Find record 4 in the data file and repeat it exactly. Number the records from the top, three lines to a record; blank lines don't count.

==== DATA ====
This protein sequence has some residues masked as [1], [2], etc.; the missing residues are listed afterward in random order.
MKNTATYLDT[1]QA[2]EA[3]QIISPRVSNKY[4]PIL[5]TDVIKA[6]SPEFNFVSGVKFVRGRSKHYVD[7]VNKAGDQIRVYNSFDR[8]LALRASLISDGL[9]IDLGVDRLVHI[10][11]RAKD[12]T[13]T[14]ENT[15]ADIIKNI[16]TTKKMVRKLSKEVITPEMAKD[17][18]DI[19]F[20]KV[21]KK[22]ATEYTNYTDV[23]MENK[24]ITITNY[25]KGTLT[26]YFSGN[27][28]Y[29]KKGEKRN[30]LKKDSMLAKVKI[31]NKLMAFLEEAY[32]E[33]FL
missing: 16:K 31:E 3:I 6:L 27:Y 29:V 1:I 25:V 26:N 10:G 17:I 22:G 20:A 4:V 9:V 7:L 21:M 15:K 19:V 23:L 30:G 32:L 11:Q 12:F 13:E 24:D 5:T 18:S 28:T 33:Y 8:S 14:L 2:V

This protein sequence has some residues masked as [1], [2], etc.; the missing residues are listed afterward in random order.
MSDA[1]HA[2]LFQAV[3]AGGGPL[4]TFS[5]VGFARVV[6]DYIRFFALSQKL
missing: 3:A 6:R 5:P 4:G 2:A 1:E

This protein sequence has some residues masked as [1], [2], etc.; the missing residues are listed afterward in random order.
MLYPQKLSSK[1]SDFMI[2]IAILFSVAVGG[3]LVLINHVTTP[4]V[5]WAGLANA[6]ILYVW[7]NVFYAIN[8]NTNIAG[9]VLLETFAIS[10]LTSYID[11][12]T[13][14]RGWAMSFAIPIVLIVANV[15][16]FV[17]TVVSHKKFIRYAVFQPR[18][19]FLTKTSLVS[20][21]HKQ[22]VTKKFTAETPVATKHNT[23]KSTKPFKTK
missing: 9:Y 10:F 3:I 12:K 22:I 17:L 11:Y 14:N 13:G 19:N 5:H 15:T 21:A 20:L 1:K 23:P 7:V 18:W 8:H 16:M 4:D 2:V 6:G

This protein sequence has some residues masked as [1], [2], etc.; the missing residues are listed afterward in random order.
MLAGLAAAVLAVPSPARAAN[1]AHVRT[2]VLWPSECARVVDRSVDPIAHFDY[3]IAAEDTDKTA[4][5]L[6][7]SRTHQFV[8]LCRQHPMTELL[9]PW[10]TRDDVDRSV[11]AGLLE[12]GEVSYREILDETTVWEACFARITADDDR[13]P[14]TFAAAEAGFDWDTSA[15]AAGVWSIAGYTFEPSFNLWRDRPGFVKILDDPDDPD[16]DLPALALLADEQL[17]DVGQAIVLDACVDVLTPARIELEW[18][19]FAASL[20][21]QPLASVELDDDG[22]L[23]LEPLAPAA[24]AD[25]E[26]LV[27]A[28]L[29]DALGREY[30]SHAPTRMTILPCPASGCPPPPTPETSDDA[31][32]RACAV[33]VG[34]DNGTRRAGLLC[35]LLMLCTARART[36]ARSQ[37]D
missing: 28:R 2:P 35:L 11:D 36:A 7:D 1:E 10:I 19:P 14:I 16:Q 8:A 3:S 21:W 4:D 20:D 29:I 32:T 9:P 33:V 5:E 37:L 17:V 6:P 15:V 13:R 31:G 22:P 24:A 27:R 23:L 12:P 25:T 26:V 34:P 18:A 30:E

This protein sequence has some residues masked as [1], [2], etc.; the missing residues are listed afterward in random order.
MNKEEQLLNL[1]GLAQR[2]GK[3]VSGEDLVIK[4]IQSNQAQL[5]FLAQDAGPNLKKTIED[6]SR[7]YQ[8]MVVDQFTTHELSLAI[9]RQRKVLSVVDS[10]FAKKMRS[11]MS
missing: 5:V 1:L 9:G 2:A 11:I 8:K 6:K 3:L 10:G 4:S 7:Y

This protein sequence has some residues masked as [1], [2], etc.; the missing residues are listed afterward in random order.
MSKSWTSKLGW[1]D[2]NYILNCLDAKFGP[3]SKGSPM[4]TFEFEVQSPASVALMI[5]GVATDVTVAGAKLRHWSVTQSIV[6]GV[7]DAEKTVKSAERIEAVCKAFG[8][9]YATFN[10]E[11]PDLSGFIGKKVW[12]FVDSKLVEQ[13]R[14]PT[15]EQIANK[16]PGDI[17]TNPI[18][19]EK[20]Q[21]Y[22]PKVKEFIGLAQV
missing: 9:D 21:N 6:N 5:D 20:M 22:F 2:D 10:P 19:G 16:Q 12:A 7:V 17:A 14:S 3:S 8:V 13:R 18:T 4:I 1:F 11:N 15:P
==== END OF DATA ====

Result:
This protein sequence has some residues masked as [1], [2], etc.; the missing residues are listed afterward in random order.
MLAGLAAAVLAVPSPARAAN[1]AHVRT[2]VLWPSECARVVDRSVDPIAHFDY[3]IAAEDTDKTA[4][5]L[6][7]SRTHQFV[8]LCRQHPMTELL[9]PW[10]TRDDVDRSV[11]AGLLE[12]GEVSYREILDETTVWEACFARITADDDR[13]P[14]TFAAAEAGFDWDTSA[15]AAGVWSIAGYTFEPSFNLWRDRPGFVKILDDPDDPD[16]DLPALALLADEQL[17]DVGQAIVLDACVDVLTPARIELEW[18][19]FAASL[20][21]QPLASVELDDDG[22]L[23]LEPLAPAA[24]AD[25]E[26]LV[27]A[28]L[29]DALGREY[30]SHAPTRMTILPCPASGCPPPPTPETSDDA[31][32]RACAV[33]VG[34]DNGTRRAGLLC[35]LLMLCTARART[36]ARSQ[37]D
missing: 28:R 2:P 35:L 11:D 36:A 7:D 1:E 10:I 19:P 14:I 16:Q 8:A 3:S 21:W 4:D 20:D 29:I 32:T 9:P 33:V 5:E 37:L 17:V 6:P 15:V 13:R 31:G 22:P 24:A 27:R 23:L 12:P 25:T 26:V 34:P 18:A 30:E